British Columbia

Sea lice & Information Sharing

Like most salmon farming regions in the world, sea lice is an ongoing concern in British Columbia, especially for outmigrating wild juvenile Pacific salmon. Grieg is committed to reducing our impact on wild salmon through ongoing sea lice mitigation.

Sea lice and farmed salmon

The ocean is the natural habitat for sea lice, which are external parasites that prey on all wild fish. Sea lice have existed as long as salmon have been present in the Pacific Ocean. When we transfer our fish from our freshwater hatcheries to the ocean, they go to sea free of sea lice. It is only when lice attach to and travel with migrating wild fish that they are then transferred to farmed fish.

The risk is that the lice might multiply to high numbers on a farm and then transfer back to wild fish. A higher concentration of fish in an area (like a salmon farm) can create a higher concentration of sea lice. Environmental factors like higher water salinity and warmer ocean temperatures also add to increased populations of sea lice, which can cause health strains on juvenile wild salmon migrating through the same areas on their way to spawning grounds or the ocean.


Sea lice mitigation

Grieg BC is committed to reducing its impact on wild salmon and the environment through the reduction of not only sea lice, but interactions between farmed and wild fish. In BC, salmon farmers work together in certain regions to protect the migration of wild salmon from the impacts of sea lice on farms using area-based management like the Integrated Pest Management (IPM) strategy. This involves a multifaceted, systematic and cooperative approach to sea lice management for our Atlantic salmon farms in British Columbia.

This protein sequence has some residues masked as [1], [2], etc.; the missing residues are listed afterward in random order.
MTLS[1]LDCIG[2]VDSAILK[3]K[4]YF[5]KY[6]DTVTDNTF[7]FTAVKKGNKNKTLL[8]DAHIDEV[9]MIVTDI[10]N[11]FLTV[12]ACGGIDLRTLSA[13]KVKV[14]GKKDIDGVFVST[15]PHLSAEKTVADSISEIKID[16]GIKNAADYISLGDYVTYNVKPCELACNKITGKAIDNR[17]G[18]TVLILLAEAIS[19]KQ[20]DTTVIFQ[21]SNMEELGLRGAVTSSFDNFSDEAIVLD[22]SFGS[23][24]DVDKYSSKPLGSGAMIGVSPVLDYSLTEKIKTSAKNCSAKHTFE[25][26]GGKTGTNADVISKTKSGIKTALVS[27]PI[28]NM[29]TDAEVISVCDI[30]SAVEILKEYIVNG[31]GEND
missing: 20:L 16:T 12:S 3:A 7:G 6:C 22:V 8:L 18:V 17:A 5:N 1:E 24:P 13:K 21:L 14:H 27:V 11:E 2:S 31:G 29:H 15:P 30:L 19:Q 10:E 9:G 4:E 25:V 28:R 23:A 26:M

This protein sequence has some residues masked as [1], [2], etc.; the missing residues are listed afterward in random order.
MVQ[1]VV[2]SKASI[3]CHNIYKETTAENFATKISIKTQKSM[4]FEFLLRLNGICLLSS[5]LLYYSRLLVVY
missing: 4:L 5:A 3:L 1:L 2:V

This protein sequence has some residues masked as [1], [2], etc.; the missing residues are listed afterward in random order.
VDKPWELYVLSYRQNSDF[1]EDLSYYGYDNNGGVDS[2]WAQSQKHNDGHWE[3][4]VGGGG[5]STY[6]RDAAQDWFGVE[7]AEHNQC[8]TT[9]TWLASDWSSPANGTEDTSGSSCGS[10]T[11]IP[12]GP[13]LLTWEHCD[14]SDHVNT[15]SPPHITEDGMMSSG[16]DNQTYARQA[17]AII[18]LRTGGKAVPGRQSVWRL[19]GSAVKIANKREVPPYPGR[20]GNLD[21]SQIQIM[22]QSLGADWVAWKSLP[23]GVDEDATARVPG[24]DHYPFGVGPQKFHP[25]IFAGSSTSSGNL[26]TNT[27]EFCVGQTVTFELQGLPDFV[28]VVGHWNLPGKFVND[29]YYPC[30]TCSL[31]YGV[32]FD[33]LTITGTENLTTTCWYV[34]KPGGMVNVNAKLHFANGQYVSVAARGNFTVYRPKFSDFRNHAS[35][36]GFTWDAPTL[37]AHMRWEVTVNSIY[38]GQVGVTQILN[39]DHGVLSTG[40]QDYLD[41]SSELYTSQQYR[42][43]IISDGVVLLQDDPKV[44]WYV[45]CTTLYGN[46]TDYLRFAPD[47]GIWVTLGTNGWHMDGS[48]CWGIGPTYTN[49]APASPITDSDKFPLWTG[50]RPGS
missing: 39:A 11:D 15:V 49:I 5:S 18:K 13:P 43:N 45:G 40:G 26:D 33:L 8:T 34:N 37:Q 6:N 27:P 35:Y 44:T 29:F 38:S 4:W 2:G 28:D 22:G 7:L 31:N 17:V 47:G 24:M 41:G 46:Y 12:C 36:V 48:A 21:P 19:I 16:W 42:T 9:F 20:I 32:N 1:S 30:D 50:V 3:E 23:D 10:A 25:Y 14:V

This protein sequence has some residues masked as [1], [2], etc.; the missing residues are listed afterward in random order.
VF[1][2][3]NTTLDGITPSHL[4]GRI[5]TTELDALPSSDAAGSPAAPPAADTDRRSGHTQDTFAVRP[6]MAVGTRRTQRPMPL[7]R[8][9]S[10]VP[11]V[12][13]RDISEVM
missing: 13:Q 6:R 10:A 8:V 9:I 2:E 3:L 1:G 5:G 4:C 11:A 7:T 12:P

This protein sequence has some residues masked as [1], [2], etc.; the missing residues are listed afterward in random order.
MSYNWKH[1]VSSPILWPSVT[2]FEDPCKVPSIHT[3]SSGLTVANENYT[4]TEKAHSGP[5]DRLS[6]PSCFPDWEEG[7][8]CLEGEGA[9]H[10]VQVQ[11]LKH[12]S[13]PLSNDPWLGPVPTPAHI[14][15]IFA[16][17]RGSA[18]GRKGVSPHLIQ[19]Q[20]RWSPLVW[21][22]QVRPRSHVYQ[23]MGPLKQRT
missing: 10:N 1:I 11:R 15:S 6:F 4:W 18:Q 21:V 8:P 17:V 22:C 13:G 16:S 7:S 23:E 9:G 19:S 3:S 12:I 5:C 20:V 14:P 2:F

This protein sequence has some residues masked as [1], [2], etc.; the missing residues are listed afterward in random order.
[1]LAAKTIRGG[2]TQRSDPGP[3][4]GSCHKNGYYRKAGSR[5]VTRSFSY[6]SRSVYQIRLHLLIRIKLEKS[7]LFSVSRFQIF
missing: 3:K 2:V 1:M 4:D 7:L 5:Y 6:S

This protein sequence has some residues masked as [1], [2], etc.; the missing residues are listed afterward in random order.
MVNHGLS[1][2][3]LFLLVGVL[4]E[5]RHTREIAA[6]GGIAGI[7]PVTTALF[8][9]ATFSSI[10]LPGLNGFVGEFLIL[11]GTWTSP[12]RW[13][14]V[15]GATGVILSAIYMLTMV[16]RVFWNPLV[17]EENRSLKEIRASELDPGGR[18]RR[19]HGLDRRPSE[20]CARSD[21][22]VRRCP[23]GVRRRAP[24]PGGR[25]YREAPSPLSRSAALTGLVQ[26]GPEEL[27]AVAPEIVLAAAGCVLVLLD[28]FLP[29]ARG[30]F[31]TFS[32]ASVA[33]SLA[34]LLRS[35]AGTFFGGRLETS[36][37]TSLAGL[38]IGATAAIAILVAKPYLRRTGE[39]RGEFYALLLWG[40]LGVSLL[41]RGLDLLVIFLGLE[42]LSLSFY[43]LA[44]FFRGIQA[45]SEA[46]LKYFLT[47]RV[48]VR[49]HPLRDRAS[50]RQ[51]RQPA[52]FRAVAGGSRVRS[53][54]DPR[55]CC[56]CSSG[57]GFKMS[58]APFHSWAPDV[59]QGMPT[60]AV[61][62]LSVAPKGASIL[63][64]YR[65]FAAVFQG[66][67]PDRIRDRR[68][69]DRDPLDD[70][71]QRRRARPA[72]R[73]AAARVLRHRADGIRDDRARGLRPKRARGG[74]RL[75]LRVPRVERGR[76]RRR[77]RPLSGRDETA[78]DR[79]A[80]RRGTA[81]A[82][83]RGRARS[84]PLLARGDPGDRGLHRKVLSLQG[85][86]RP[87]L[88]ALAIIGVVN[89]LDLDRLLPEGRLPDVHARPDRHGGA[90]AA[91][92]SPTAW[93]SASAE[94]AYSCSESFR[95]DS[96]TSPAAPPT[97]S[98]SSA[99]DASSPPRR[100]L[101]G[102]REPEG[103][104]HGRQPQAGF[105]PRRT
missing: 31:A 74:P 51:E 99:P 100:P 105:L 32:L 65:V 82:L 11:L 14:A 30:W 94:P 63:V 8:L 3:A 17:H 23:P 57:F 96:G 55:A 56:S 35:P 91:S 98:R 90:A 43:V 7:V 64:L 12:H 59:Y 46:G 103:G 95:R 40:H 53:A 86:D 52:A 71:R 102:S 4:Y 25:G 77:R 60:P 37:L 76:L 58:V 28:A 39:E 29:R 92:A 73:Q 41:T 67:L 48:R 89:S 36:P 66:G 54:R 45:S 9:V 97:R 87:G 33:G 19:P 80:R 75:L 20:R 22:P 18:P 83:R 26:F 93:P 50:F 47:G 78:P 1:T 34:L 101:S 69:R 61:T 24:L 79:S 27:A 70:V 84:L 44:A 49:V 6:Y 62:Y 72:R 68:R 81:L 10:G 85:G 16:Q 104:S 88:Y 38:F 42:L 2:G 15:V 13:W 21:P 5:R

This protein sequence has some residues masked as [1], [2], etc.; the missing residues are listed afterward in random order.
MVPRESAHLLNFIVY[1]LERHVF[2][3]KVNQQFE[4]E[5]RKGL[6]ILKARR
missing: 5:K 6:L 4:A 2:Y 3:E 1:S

Salmon farmers also actively engage in sea lice monitoring and removal treatments. Grieg Seafood is testing a sea lice mitigation program using the placement around the farms of tarp curtains at deeper depths (15 metres rather than 5 metres) to create a barrier near the surface-depths of the water, where sea lice are found. Our new well boat, The Ronja Islander, increases our ability to effectively apply sea lice removal options. These include the use of the simple chemical hydrogen peroxide with an innovative removal system which more quickly extracts the hydrogen peroxide; and a high-pressure sea lice filtration system that captures the removed lice and eggs (nauplii) so they are not returned to the ocean.


Information sharing

Grieg and other salmon farmers in BC are required to regularly monitor and report on sea lice levels on their farms. This data is available to the public through our website, as well as at the Department of Fisheries & Oceans (DFO). Grieg also contracts third-party biologists to monitor sea lice levels on wild juvenile Pacific salmon during their outmigration to the ocean from BC’s rivers. This is done voluntarily, and this data is also made public and sharable to other stakeholders.


Reporting & Compliance

To see our reports on information like sea lice levels, wildlife interactions, unexplained loss, certification status and audit reports for each farm, click here.


Pesticide Permits

See below for a list of Pesticide Use Permits for sea lice mitigation:

Clio Channel Pesticide Use Permit Application, April 2021

Nootka Pesticide Use Permit, De​c​ember 2019

Okisollo Pesticide Use Permit, November 2020

Clio Channel Pesticide Use Permit, July 2018

Hecate Channel Pesticide Use Permit, August 2020